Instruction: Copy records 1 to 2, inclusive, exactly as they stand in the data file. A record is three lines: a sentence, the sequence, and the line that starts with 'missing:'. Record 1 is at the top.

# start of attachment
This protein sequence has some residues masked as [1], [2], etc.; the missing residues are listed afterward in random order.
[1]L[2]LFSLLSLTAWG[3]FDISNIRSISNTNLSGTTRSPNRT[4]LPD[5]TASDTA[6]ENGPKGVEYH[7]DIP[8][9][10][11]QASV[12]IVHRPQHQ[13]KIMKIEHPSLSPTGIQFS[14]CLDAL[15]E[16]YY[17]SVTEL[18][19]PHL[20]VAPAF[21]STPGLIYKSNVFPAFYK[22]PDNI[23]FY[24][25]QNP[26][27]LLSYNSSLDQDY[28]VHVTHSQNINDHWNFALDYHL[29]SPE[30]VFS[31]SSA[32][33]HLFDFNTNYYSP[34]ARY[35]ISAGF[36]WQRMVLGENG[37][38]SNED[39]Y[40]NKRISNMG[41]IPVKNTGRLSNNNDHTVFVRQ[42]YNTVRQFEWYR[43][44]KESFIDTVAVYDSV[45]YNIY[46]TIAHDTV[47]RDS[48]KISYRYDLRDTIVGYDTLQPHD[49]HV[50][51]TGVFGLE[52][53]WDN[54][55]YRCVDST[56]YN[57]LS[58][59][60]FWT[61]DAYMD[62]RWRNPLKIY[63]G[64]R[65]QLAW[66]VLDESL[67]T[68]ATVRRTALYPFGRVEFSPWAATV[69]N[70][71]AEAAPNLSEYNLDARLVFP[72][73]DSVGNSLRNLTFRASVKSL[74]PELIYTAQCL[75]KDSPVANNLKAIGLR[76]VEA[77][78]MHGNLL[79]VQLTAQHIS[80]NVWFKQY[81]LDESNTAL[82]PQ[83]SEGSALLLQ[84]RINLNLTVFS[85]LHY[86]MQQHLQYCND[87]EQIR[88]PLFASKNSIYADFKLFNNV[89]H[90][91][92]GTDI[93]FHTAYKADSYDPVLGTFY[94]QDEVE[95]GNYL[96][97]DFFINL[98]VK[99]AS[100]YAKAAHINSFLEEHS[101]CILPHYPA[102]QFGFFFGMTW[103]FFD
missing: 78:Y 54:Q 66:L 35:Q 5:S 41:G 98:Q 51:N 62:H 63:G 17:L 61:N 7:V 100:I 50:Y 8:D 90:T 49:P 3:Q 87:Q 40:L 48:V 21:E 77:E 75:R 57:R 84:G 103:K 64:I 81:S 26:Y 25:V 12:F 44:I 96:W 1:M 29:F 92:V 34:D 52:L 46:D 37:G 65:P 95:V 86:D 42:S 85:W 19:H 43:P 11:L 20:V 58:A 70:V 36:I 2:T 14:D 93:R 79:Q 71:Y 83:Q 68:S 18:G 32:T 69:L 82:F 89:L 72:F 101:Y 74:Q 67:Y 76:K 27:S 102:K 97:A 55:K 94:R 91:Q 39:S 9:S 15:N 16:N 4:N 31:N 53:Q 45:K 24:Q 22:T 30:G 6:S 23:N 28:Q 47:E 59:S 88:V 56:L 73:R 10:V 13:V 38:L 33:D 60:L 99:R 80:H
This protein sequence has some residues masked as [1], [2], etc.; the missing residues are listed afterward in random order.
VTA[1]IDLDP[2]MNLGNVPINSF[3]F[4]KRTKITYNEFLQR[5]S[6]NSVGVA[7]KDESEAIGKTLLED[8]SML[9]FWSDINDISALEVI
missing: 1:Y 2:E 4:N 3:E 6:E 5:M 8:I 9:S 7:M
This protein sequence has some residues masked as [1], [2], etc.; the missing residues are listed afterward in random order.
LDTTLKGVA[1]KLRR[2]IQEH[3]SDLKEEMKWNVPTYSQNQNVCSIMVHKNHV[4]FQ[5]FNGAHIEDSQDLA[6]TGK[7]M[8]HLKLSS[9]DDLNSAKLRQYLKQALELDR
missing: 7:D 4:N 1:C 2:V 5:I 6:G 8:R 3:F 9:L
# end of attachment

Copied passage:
This protein sequence has some residues masked as [1], [2], etc.; the missing residues are listed afterward in random order.
[1]L[2]LFSLLSLTAWG[3]FDISNIRSISNTNLSGTTRSPNRT[4]LPD[5]TASDTA[6]ENGPKGVEYH[7]DIP[8][9][10][11]QASV[12]IVHRPQHQ[13]KIMKIEHPSLSPTGIQFS[14]CLDAL[15]E[16]YY[17]SVTEL[18][19]PHL[20]VAPAF[21]STPGLIYKSNVFPAFYK[22]PDNI[23]FY[24][25]QNP[26][27]LLSYNSSLDQDY[28]VHVTHSQNINDHWNFALDYHL[29]SPE[30]VFS[31]SSA[32][33]HLFDFNTNYYSP[34]ARY[35]ISAGF[36]WQRMVLGENG[37][38]SNED[39]Y[40]NKRISNMG[41]IPVKNTGRLSNNNDHTVFVRQ[42]YNTVRQFEWYR[43][44]KESFIDTVAVYDSV[45]YNIY[46]TIAHDTV[47]RDS[48]KISYRYDLRDTIVGYDTLQPHD[49]HV[50][51]TGVFGLE[52][53]WDN[54][55]YRCVDST[56]YN[57]LS[58][59][60]FWT[61]DAYMD[62]RWRNPLKIY[63]G[64]R[65]QLAW[66]VLDESL[67]T[68]ATVRRTALYPFGRVEFSPWAATV[69]N[70][71]AEAAPNLSEYNLDARLVFP[72][73]DSVGNSLRNLTFRASVKSL[74]PELIYTAQCL[75]KDSPVANNLKAIGLR[76]VEA[77][78]MHGNLL[79]VQLTAQHIS[80]NVWFKQY[81]LDESNTAL[82]PQ[83]SEGSALLLQ[84]RINLNLTVFS[85]LHY[86]MQQHLQYCND[87]EQIR[88]PLFASKNSIYADFKLFNNV[89]H[90][91][92]GTDI[93]FHTAYKADSYDPVLGTFY[94]QDEVE[95]GNYL[96][97]DFFINL[98]VK[99]AS[100]YAKAAHINSFLEEHS[101]CILPHYPA[102]QFGFFFGMTW[103]FFD
missing: 78:Y 54:Q 66:L 35:Q 5:S 41:G 98:Q 51:N 62:H 63:G 17:L 61:N 7:V 100:I 50:Y 8:D 90:T 49:P 3:Q 87:Q 40:L 48:V 21:E 77:E 75:R 57:R 84:G 103:K 64:I 81:S 26:Y 25:V 12:F 44:I 96:W 1:M 29:F 92:V 34:D 52:L 46:D 37:G 65:P 95:V 86:D 42:S 85:W 19:H 43:P 11:L 20:V 58:A 70:V 36:I 2:T 14:D 93:R 79:Q 71:Y 83:Q 68:S 18:G 32:T 69:L 82:F 89:L 72:F 101:Y 74:Q 67:Y 76:K 27:S 102:K 97:A 55:K 94:R 91:Q 39:S 9:S 15:N 16:N 4:N 31:N 53:Q 45:K 24:Q 22:T 30:G 6:S 23:N 28:Q 47:E 59:S 88:V 56:L 73:R 10:V 13:V 38:L 33:D 60:L 99:R 80:H
This protein sequence has some residues masked as [1], [2], etc.; the missing residues are listed afterward in random order.
VTA[1]IDLDP[2]MNLGNVPINSF[3]F[4]KRTKITYNEFLQR[5]S[6]NSVGVA[7]KDESEAIGKTLLED[8]SML[9]FWSDINDISALEVI
missing: 1:Y 2:E 4:N 3:E 6:E 5:M 8:I 9:S 7:M